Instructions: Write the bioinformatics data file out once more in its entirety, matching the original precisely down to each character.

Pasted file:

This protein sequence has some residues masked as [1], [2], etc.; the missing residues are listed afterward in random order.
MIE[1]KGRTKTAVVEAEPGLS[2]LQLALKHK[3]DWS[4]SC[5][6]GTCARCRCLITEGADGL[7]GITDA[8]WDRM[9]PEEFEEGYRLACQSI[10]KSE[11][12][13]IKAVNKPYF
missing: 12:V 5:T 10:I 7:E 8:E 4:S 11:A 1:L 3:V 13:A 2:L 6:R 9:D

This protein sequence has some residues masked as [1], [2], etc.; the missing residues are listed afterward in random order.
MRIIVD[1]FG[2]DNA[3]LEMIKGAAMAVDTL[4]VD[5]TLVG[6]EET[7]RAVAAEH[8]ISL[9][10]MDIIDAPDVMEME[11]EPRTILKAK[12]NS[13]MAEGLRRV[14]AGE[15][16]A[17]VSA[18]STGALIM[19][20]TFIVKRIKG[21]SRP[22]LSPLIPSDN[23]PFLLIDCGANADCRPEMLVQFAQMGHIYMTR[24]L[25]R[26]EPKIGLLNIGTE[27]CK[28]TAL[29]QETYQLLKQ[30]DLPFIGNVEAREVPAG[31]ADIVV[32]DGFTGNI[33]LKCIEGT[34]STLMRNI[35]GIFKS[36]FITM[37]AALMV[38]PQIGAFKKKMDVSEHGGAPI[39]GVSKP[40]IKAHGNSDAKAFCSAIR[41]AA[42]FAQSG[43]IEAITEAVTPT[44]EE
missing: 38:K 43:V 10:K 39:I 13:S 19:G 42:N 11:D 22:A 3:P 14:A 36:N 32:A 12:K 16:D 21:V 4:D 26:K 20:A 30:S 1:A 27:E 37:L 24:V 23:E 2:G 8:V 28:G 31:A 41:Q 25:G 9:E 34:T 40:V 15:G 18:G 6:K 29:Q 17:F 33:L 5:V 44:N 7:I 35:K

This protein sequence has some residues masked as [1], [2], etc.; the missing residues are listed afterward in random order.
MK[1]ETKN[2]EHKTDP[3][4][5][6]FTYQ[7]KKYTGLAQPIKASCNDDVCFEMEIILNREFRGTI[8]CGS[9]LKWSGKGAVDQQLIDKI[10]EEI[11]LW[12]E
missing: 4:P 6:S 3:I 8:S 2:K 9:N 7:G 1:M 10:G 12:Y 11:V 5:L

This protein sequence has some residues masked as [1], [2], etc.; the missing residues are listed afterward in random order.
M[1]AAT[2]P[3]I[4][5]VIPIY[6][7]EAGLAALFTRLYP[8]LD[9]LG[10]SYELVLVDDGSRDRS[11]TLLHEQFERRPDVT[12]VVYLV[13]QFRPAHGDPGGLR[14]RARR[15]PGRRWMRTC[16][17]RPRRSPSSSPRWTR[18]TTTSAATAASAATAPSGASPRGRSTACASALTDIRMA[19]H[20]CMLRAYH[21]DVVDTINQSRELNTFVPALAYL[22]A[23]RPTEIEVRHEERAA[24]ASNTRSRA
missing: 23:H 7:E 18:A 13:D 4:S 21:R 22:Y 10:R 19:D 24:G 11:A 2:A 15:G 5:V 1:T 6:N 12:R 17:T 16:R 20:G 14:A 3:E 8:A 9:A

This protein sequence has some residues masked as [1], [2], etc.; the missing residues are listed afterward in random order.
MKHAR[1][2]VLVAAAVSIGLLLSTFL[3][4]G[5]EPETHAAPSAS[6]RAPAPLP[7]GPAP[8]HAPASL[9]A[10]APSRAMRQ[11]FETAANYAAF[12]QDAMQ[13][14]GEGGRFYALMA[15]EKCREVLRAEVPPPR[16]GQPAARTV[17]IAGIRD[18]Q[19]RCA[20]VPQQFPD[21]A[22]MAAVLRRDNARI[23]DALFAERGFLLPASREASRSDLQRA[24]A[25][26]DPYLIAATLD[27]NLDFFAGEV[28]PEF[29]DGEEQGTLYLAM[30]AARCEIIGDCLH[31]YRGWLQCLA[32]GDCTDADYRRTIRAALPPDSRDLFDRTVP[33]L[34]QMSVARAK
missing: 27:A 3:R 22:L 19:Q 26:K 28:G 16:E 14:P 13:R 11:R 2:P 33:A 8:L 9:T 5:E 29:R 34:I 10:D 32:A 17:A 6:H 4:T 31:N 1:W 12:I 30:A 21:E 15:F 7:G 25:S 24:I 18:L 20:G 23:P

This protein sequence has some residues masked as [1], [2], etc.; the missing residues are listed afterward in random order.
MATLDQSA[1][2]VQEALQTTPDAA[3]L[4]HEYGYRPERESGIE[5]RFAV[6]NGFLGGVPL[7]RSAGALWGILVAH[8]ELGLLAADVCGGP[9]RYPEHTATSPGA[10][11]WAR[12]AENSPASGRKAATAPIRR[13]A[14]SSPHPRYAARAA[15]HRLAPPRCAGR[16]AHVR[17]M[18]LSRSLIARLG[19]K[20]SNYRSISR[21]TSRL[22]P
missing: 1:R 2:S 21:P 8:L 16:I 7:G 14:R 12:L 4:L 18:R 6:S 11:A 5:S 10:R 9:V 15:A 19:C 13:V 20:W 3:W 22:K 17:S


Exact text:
This protein sequence has some residues masked as [1], [2], etc.; the missing residues are listed afterward in random order.
MIE[1]KGRTKTAVVEAEPGLS[2]LQLALKHK[3]DWS[4]SC[5][6]GTCARCRCLITEGADGL[7]GITDA[8]WDRM[9]PEEFEEGYRLACQSI[10]KSE[11][12][13]IKAVNKPYF
missing: 12:V 5:T 10:I 7:E 8:E 4:S 11:A 1:L 3:V 13:A 2:L 6:R 9:D

This protein sequence has some residues masked as [1], [2], etc.; the missing residues are listed afterward in random order.
MRIIVD[1]FG[2]DNA[3]LEMIKGAAMAVDTL[4]VD[5]TLVG[6]EET[7]RAVAAEH[8]ISL[9][10]MDIIDAPDVMEME[11]EPRTILKAK[12]NS[13]MAEGLRRV[14]AGE[15][16]A[17]VSA[18]STGALIM[19][20]TFIVKRIKG[21]SRP[22]LSPLIPSDN[23]PFLLIDCGANADCRPEMLVQFAQMGHIYMTR[24]L[25]R[26]EPKIGLLNIGTE[27]CK[28]TAL[29]QETYQLLKQ[30]DLPFIGNVEAREVPAG[31]ADIVV[32]DGFTGNI[33]LKCIEGT[34]STLMRNI[35]GIFKS[36]FITM[37]AALMV[38]PQIGAFKKKMDVSEHGGAPI[39]GVSKP[40]IKAHGNSDAKAFCSAIR[41]AA[42]FAQSG[43]IEAITEAVTPT[44]EE
missing: 38:K 43:V 10:K 39:I 13:S 19:G 42:N 11:D 22:A 3:P 14:A 36:N 32:A 12:K 16:D 21:V 4:D 26:K 20:A 30:S 1:A 27:E 37:L 24:V 23:E 2:G 8:V 28:G 31:A 41:Q 25:G 9:E 34:T 40:V 15:G 18:G 6:K 29:Q 17:F 33:L 5:V 44:N 7:I 35:K

This protein sequence has some residues masked as [1], [2], etc.; the missing residues are listed afterward in random order.
MK[1]ETKN[2]EHKTDP[3][4][5][6]FTYQ[7]KKYTGLAQPIKASCNDDVCFEMEIILNREFRGTI[8]CGS[9]LKWSGKGAVDQQLIDKI[10]EEI[11]LW[12]E
missing: 4:P 6:S 3:I 8:S 2:K 9:N 7:G 1:M 10:G 12:Y 11:V 5:L

This protein sequence has some residues masked as [1], [2], etc.; the missing residues are listed afterward in random order.
M[1]AAT[2]P[3]I[4][5]VIPIY[6][7]EAGLAALFTRLYP[8]LD[9]LG[10]SYELVLVDDGSRDRS[11]TLLHEQFERRPDVT[12]VVYLV[13]QFRPAHGDPGGLR[14]RARR[15]PGRRWMRTC[16][17]RPRRSPSSSPRWTR[18]TTTSAATAASAATAPSGASPRGRSTACASALTDIRMA[19]H[20]CMLRAYH[21]DVVDTINQSRELNTFVPALAYL[22]A[23]RPTEIEVRHEERAA[24]ASNTRSRA
missing: 23:H 7:E 18:A 13:D 4:S 21:R 22:Y 10:R 19:D 24:G 11:A 2:A 15:G 5:V 1:T 6:N 12:R 17:T 16:R 20:G 14:A 3:E 8:A 9:A

This protein sequence has some residues masked as [1], [2], etc.; the missing residues are listed afterward in random order.
MKHAR[1][2]VLVAAAVSIGLLLSTFL[3][4]G[5]EPETHAAPSAS[6]RAPAPLP[7]GPAP[8]HAPASL[9]A[10]APSRAMRQ[11]FETAANYAAF[12]QDAMQ[13][14]GEGGRFYALMA[15]EKCREVLRAEVPPPR[16]GQPAARTV[17]IAGIRD[18]Q[19]RCA[20]VPQQFPD[21]A[22]MAAVLRRDNARI[23]DALFAERGFLLPASREASRSDLQRA[24]A[25][26]DPYLIAATLD[27]NLDFFAGEV[28]PEF[29]DGEEQGTLYLAM[30]AARCEIIGDCLH[31]YRGWLQCLA[32]GDCTDADYRRTIRAALPPDSRDLFDRTVP[33]L[34]QMSVARAK
missing: 27:A 3:R 22:L 19:Q 26:K 28:G 16:E 14:P 13:R 11:R 2:P 33:A 8:L 9:T 5:E 29:R 34:I 10:D 32:A 17:A 6:H 4:T 31:N 1:W 12:I 30:A 21:E 15:F 7:G 25:S 24:I 18:L 20:G 23:P

This protein sequence has some residues masked as [1], [2], etc.; the missing residues are listed afterward in random order.
MATLDQSA[1][2]VQEALQTTPDAA[3]L[4]HEYGYRPERESGIE[5]RFAV[6]NGFLGGVPL[7]RSAGALWGILVAH[8]ELGLLAADVCGGP[9]RYPEHTATSPGA[10][11]WAR[12]AENSPASGRKAATAPIRR[13]A[14]SSPHPRYAARAA[15]HRLAPPRCAGR[16]AHVR[17]M[18]LSRSLIARLG[19]K[20]SNYRSISR[21]TSRL[22]P
missing: 1:R 2:S 21:P 8:L 16:I 7:G 14:R 12:L 4:L 18:R 6:S 11:A 5:S 10:R 9:V 15:A 19:C 13:V 20:W 3:W 22:K 17:S